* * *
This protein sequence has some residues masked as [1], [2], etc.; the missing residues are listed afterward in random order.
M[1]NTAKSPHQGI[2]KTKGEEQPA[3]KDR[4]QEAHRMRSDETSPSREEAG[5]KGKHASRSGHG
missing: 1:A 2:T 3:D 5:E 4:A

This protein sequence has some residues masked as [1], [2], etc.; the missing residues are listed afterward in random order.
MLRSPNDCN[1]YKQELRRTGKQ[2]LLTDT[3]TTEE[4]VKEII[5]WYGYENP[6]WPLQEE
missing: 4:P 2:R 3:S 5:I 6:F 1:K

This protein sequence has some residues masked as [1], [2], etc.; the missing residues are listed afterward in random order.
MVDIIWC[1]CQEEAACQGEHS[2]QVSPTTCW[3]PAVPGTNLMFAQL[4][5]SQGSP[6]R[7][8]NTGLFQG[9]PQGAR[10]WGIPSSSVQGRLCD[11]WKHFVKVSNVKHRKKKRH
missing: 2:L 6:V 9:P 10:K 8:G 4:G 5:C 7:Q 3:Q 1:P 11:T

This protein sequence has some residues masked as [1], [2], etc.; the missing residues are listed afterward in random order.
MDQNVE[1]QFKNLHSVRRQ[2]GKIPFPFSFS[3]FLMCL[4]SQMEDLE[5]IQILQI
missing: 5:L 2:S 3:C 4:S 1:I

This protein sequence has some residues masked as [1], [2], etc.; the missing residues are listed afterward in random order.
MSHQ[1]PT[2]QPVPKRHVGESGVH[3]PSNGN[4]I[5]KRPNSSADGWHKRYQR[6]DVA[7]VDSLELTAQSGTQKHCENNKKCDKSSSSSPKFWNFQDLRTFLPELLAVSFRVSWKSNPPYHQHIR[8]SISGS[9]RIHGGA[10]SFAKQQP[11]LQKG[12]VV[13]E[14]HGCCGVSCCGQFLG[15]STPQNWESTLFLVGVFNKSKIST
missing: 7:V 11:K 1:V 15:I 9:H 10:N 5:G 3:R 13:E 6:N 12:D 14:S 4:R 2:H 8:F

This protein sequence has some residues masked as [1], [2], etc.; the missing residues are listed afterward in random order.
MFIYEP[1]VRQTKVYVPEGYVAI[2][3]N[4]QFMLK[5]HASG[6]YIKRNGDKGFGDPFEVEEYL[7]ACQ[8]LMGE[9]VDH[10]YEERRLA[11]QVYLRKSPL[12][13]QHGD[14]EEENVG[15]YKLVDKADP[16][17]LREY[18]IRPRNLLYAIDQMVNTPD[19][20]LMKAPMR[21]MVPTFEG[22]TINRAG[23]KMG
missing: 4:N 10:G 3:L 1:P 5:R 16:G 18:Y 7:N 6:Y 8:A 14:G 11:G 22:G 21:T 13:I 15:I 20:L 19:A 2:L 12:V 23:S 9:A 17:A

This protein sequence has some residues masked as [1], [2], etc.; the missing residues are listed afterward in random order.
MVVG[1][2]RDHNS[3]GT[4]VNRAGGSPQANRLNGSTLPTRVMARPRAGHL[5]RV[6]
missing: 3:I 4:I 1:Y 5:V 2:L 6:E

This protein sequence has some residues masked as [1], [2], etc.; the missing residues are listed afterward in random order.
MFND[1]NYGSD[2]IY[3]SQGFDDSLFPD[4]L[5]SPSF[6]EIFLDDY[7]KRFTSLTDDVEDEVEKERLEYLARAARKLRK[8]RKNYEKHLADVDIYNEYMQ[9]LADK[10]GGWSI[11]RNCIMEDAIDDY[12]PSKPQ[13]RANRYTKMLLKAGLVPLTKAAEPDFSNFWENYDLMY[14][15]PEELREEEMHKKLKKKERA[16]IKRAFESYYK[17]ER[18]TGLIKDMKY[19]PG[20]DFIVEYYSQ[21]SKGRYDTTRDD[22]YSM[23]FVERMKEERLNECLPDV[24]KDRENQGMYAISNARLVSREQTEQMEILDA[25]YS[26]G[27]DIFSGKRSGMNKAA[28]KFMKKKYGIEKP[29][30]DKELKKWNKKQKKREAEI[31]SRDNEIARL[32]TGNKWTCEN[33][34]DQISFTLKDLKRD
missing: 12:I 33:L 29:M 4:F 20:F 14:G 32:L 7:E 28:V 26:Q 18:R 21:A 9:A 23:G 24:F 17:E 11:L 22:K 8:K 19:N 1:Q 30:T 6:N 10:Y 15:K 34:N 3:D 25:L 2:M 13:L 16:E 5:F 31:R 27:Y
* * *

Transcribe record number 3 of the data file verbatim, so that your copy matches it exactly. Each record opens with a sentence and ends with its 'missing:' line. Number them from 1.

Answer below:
This protein sequence has some residues masked as [1], [2], etc.; the missing residues are listed afterward in random order.
MVDIIWC[1]CQEEAACQGEHS[2]QVSPTTCW[3]PAVPGTNLMFAQL[4][5]SQGSP[6]R[7][8]NTGLFQG[9]PQGAR[10]WGIPSSSVQGRLCD[11]WKHFVKVSNVKHRKKKRH
missing: 2:L 6:V 9:P 10:K 8:G 4:G 5:C 7:Q 3:Q 1:P 11:T